Distance: 786,11KM - Selective section: 326,60KM
A whole range
Full variety of surfaces. The eighth stage was not only the longest, after some rest during a “no race” day, but also the most challenging one, as it offered a full variety of surfaces. The first high dunes set an initial challenge for those with little driving experience, and after catching the correct direction one faced a range of new obstacles – not just sand, but also dry riverbeds, ravines, canyons and steppes. The closer to finish, the faster one needed to move.
@ OF NOTE
# Bikes: Kevin Benavides wins the first Chinese stage
# Cars: Nasser Al-Attiyah seven out of seven
# Trucks: Viazovich cracks, Shibalov bites
# Tomorrow: Sand merchant…
Bikes: Kevin Benavides win first Chinese stage
For the bike competitors, who had never ridden in the Gobi Desert before, the big question was ‘how would the dunes here compare to others they’d ridden elsewhere in the world’? This evening Kevin Benavides gave us the answer – they are just like the famous Fiambala ones in Argentina. Feeling right at home on the first Chinese special, the Monster Energy Honda Team rider came from behind to win the stage, just 42 seconds ahead of another sand specialist, Adrien Van Beveren (Yamaha Rally Team) and 3’05 in front of an out-of-contention Paulo Goncalves (Hero Motorsports Team).
Sam Sunderland (Red Bull KTM Factory) should have been reasonably happy to maintain a reasonably ‘comfortable’ overall lead, but a crash in the special cast a shadow over his day. This evening he loses time to both the Benavides brothers. Teammate Luciano (Red Bull KTM Factory) moves up to second place overall (at 21:19), while thanks to this stage win, Kevin jumps up from 6th to 3rd (at 25:18). Predictably, the big loser on the day was the man obliged to open in the sand, Oriol Mena (Hero Motorsports Team). The Spaniard slips down from 2nd to 7th overall (at 32:15) – a tumble down the rankings that is an indication of just how close it is between the pack chasing after Sunderland. With two stages remaining in the dunes of the Gobi Desert and the Argentinian brothers maintaining the pressure, there’s still everything to play for.
Cars: Al-Attiyah seven out of seven
It is the big news of the week in the car class: never in the history of the SILK WAY RALLY, or in any other international event of this standing come to that, has a crew achieved such a run of stage victories… Nasser Al-Attiyah and Mathieu Baumel (Toyota Gazoo Racing Overdrive) have literally flown over this 9th edition. Especially impressive when you consider that this first stage in China, the longest of the rally, was anything but a stroll in the park. Sand as far as the eye could see, giant dunes and camel grass: there was plenty in the mix to catch out even the most accomplished driver, already far from fresh after by nearly 4000 kilometres of rally. At the finish, in front of a giant statue of Genghis Khan, Nasser Al-Atiyah was looking a little like an all-conquering warrior. Victorious but humble. “There are two stages to race from here to the finish in Dunhuang and anything could still happen,” admitted the three times Dakar winner. “We aren’t especially trying to win every stage, but we are driving at our pace. We’ve seen a slice of Chinese desert today and I repeat it isn’t over yet.”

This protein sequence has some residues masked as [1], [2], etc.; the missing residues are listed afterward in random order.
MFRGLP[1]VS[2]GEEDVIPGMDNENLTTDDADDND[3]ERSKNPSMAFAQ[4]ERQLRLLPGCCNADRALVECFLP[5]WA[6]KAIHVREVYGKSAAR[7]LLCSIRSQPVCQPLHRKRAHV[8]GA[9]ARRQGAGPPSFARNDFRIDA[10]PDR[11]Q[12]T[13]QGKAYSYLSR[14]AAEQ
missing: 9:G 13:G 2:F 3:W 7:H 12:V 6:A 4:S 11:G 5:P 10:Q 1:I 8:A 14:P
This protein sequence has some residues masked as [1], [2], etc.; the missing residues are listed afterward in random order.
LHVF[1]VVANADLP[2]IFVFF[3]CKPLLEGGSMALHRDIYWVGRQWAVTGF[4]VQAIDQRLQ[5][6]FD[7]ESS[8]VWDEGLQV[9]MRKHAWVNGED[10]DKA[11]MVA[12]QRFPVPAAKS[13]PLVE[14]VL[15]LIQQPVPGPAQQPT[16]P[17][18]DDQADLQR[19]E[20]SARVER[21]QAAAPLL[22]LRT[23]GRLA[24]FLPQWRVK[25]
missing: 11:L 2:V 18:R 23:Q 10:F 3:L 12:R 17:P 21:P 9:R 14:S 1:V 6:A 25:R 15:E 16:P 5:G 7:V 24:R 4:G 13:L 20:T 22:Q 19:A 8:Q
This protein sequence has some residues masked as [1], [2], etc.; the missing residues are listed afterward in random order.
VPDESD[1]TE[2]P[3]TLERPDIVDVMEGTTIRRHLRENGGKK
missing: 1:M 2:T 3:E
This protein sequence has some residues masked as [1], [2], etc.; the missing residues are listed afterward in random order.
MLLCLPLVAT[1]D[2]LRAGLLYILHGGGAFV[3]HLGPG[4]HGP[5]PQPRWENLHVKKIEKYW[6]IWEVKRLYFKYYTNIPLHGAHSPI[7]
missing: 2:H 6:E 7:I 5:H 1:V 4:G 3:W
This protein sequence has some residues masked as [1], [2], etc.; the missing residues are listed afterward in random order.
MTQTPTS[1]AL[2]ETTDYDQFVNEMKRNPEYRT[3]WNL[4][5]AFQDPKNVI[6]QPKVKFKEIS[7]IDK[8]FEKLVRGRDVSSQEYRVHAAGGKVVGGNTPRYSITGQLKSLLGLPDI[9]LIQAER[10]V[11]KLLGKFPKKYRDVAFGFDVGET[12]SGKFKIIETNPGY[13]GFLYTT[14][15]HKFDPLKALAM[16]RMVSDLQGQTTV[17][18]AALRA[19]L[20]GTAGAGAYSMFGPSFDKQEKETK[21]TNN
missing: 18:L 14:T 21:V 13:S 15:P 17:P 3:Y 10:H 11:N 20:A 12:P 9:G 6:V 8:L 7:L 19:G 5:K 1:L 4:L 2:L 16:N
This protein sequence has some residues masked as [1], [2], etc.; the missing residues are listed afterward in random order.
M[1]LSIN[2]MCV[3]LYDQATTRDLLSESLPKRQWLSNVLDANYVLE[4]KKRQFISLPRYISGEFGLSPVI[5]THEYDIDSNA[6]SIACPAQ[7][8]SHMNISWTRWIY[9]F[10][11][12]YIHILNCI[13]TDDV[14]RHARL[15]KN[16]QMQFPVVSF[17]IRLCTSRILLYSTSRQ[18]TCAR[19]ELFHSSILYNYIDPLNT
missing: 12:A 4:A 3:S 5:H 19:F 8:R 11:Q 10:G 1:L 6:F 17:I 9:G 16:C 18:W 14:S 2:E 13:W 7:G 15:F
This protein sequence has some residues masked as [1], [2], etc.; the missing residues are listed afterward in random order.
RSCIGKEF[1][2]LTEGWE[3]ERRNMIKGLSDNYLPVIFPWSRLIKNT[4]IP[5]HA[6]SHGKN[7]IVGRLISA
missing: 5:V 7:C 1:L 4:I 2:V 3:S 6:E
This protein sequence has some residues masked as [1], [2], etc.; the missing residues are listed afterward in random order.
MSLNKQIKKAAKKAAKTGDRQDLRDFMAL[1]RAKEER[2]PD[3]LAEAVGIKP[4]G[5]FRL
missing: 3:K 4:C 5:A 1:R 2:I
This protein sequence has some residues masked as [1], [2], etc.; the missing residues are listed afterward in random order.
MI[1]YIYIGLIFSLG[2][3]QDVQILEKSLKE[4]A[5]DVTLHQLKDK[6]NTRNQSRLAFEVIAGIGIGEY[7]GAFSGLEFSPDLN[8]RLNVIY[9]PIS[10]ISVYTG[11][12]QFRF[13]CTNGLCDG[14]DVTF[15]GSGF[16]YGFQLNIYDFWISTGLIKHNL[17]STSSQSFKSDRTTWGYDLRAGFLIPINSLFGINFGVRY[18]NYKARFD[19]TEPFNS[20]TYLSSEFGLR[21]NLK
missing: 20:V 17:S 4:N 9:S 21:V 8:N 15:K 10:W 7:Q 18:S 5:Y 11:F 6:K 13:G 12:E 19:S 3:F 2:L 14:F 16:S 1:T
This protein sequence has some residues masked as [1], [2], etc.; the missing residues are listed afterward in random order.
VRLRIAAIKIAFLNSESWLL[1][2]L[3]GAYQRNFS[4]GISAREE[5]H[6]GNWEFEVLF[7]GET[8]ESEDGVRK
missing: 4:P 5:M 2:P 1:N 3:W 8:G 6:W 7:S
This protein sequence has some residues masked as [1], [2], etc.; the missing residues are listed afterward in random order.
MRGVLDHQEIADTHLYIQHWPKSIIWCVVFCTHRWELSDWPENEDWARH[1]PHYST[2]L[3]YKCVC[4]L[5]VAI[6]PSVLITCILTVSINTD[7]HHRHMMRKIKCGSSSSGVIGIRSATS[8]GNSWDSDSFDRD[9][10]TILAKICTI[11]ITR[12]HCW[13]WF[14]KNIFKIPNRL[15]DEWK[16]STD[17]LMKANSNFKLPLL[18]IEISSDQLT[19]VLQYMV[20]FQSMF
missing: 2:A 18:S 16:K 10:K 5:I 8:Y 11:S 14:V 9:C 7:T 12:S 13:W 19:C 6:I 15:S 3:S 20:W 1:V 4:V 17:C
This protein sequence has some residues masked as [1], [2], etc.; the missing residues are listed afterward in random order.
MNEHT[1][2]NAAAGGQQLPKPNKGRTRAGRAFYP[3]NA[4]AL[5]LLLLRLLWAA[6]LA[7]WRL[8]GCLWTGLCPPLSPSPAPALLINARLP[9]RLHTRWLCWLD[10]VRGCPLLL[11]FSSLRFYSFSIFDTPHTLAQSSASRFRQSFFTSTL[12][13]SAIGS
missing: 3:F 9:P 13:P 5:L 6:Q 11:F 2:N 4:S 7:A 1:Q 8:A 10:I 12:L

Second again today, the Dutchman Eric Van Loon (Toyota Hilux Overdrive) was able to follow the tracks of the master but also count on the calm efficiency of his own co-driver, Frenchman Sébastien De Launay, to beat off the attacks coming from Mathieu Serradori and Fabian Lurquin (Buggy CR6 SRT), victims of a puncture in the middle of the special. While the Chinese driver Han Wei (Buggy Geely SMG) and the Frenchman crew of Pélichet and Larroque (Buggy Optimus Raid Lynx) complete the day’s top 5, problems with Liu Kun’s (Buggy Hanwei SMG), wishbone put the two crews into a close fight for the 2nd place, 1 hour behind Al-Attiyah.
Trucks: Viazovich cracks, Shibalov bites
His tough determination forces respect. In the lead since the start in Irkutsk, last Monday, Siarhey Viazovich (MAZ) has fought off a Kamaz-Master Armada that has rarely been tested to such a degree on a race that they are used to dominating. The driver from Minsk started these last three stages with the firm intention of continuing that resistance but unfortunately the first dunes broke his dreams in two. Rolling off a high crest, the red giant came to an abrupt halt. Falling on its wheels it looked like they would be able to carry on their way but a closer inspection revealed that the roll-cage had given way – impossible to repair. The brave Belarusian was forced to retire. Suddenly the way was open for the ‘Kamaz boys’, with a red carpet unrolling before them over the infinite dunes. And it was the youngest, Anton Shibalov who seized the occasion, posting his first victory on this rally, following steering problems for Andrei Karginov, his most threatening rival overall.